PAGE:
It is a false equivalency to claim that requiring measles vaccine is the same as being arbitrarily forced by government to do something unnecessary or dangerous. The dispute has to do with individual freedoms versus the common good.
We do many things for the common good. The central points I would make are that failure to vaccinate puts others at risk, and the vaccines themselves are quite safe. I don’t believe anyone has a right to create risk for others when vaccines are so effective and safe.
Polio vaccine is opposed in a few parts of the world because it is claimed that it is a Western plot to make Muslim girls sterile. Ridiculous, of course, but a president of a Muslim African country bought into this conspiracy theory some years ago and forbid vaccination. Some of that country’s pilgrims to Mecca then brought polio with them, and others took it home with them to their own countries, thus setting back by decades the attempt to eradicate polio when it was almost gone.
Measles too has had a comeback because of inadequate vaccination. About 85% of a population must be vaccinated to achieve “herd immunity”.
In many parts of the world parents will bring their children miles for the chance to be vaccinated. They view it as a great gift of the Western world that will keep their children safe from very real danger. They are right.
Refusal to vaccinate for measles
violates the rights of others.
But what about the CDC reports of over a hundred deaths caused by the MMP (measles, mumps, pertussis) vaccine? These deaths are not related to vaccines. Reports in alternative health magazines and sites list cases in which the MMP vaccine is part of the death report, as found on CDC data bases. But these only say that the child had received the vaccine. That doesn’t say the vaccine caused the death, which was commonly because of birth defect of the heart, a genetic disorder, SIDS, or other complication. There was not a single case where death from the vaccine could be clearly shown.
Government requires many things of us, including seat belts and smoke alarms. All such requirements have been claimed to limit our presumed “freedom” on the same grounds people claim for vaccination. Requiring vaccination does not violate individual rights. On the contrary, refusal to vaccinate for measles violates the right of others to be free of an easily controlled disease.
Smoke alarms save not only your life, but the lives of others whose homes might burn when yours does. No one should be free to purposely endanger neighbors when inexpensive and effective alarms are available. Nor are you free to endanger yourself, because your death or permanent injury will always be a cost the public must bear, starting with firefighting costs. Dangers from smoke alarms arise only from their absence. Any freedoms lost are those of others.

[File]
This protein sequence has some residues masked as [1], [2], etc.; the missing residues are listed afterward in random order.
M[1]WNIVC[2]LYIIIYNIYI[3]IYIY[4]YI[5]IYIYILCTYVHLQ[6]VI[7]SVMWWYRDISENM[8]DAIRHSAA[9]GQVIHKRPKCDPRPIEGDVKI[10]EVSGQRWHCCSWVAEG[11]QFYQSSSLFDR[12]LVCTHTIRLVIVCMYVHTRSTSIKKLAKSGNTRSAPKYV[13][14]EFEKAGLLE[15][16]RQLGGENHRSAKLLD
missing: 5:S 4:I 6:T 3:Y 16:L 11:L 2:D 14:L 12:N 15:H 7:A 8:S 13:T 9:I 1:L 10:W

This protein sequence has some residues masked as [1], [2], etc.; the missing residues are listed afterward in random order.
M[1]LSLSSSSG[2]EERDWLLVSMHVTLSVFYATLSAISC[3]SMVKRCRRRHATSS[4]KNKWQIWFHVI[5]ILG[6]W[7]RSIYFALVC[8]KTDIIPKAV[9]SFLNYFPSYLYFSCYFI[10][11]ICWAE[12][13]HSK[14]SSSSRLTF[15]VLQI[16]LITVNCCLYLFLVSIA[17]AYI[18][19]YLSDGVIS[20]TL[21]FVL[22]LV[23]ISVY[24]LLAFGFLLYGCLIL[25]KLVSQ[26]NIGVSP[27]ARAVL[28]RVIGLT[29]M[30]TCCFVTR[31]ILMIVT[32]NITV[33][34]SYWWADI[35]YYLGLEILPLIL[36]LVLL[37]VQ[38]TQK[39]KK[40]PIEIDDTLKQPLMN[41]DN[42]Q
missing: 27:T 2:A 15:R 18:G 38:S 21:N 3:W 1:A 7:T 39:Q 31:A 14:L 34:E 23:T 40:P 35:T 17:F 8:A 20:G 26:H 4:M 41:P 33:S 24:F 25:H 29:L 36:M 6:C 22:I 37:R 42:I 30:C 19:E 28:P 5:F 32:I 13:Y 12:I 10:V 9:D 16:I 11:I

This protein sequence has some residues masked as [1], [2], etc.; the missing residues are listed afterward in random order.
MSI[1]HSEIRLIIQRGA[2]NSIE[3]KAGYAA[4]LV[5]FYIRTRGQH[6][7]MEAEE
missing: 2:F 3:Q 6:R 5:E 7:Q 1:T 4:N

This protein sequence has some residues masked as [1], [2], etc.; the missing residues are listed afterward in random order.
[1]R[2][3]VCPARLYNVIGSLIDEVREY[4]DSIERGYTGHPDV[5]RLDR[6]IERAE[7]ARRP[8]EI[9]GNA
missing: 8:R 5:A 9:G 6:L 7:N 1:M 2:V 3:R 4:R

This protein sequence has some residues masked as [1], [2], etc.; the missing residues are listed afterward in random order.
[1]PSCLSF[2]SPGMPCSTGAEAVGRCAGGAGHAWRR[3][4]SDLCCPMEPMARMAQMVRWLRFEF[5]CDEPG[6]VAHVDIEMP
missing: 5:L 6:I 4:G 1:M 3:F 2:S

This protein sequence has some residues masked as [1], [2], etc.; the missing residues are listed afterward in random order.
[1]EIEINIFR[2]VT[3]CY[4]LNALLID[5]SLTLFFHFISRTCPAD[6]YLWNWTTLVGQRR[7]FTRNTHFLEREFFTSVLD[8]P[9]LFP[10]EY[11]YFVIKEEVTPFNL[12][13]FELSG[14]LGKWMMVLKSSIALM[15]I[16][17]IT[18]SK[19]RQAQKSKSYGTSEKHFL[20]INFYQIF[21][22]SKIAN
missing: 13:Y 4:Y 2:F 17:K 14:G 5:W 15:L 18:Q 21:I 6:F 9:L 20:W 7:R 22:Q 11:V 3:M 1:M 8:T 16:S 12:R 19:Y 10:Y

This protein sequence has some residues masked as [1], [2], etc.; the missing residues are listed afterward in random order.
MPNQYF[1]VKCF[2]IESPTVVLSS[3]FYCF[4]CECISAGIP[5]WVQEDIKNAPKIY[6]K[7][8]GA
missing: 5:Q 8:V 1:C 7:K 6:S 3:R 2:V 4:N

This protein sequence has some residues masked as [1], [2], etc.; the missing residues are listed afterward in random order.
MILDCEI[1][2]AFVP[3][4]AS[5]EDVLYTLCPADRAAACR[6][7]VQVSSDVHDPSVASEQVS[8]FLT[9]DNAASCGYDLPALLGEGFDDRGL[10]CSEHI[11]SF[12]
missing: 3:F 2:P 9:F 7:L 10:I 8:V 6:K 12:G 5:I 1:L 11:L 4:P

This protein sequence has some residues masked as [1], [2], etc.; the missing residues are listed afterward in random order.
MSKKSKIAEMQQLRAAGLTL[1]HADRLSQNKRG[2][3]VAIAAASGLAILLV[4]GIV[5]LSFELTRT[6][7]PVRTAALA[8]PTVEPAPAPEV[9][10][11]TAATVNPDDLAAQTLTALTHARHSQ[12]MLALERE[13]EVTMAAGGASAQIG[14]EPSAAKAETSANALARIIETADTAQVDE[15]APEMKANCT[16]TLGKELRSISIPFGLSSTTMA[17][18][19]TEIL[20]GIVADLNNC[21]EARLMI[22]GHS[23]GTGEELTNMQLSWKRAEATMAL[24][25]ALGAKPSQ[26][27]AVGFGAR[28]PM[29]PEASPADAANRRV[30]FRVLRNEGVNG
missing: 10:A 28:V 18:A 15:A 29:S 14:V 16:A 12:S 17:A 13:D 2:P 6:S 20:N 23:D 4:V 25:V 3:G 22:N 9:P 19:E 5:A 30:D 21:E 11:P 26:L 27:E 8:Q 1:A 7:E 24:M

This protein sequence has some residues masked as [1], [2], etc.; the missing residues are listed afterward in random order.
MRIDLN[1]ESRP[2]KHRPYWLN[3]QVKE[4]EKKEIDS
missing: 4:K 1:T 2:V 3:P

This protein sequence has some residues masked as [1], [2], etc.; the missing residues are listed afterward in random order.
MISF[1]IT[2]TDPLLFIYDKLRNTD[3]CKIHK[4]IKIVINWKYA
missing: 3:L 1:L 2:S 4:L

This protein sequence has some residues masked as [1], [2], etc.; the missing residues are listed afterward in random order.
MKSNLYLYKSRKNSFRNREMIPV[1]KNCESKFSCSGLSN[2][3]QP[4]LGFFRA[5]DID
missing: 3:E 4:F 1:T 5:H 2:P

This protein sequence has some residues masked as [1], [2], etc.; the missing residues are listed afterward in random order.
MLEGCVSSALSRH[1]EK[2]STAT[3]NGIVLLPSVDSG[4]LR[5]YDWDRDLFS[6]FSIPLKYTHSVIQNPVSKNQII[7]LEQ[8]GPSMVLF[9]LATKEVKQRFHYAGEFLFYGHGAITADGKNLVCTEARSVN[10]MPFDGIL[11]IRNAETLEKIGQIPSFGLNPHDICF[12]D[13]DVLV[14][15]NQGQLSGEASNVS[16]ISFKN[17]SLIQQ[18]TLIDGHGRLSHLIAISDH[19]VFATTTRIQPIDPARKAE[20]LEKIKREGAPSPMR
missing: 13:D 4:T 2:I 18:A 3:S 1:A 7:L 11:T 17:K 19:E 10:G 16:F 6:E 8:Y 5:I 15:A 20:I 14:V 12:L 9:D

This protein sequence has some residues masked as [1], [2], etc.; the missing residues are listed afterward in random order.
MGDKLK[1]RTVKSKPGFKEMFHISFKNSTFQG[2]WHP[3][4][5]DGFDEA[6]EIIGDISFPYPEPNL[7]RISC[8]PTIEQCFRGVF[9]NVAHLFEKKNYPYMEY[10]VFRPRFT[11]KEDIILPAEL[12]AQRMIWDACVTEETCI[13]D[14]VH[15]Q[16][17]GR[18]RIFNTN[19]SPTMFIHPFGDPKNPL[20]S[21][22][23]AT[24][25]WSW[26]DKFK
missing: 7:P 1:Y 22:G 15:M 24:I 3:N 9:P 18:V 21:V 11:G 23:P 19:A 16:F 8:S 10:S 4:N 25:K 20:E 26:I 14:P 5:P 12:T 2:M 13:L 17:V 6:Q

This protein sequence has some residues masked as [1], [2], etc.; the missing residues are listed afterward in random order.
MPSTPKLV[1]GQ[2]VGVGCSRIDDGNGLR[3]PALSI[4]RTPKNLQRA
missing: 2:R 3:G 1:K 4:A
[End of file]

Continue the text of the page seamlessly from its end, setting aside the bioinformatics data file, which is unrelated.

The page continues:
Requiring smoke alarms
does not violate individual freedoms.
Measles vaccine prevents about a million deaths every year. Serious complications from the vaccine itself are almost nonexistent. This is beyond question. The chance of injury or death from backing your car out of the driveway is far higher.
Some people believe that there is a conspiracy at the CDC, that they are hiding the risk of measles vaccine. There isn’t, and the case of aspirin use in children illustrates the way the CDC operates to protect public health. Aspirin is 116 years old and has been safely used by billions of people. Nonetheless, around 1980, aspirin was suspected to be a complicating factor in a few rare cases of Reye Syndrome in children when it was given for viral infection. After research proved this link aspirin was no longer advised for children.
The point here is that even a very small risk factor can trigger removal of a medication from use when so advised by government agencies. No such step has ever been necessary for any vaccine, although the MMP vaccine is not given to babies under one year for other medical reasons.
Refusing vaccination for your children is similar to refusing to install smoke alarms in your home. Without smoke alarms, you endanger not just yourself but also your neighbors. Without vaccination, you endanger people for whom measles may be more dangerous, particularly babies and persons already ill. No one has the right to do this.
is similar to refusing
to install smoke alarms.
The measles your child gets may be a minor inconvenience to you, easily recovered from. However, measles is extremely contagious.
Babies under one are not vaccinated against measles, and can get measles by being in the same room with someone infected, say, at the doctor’s office, whether or not they have symptoms. The danger to babies, especially babies who are already suffering from an illness, is greater than to older children. I am in complete agreement with pediatricians who reject patients who refuse to take these simple and effective steps to stop disease, thereby endangering other people.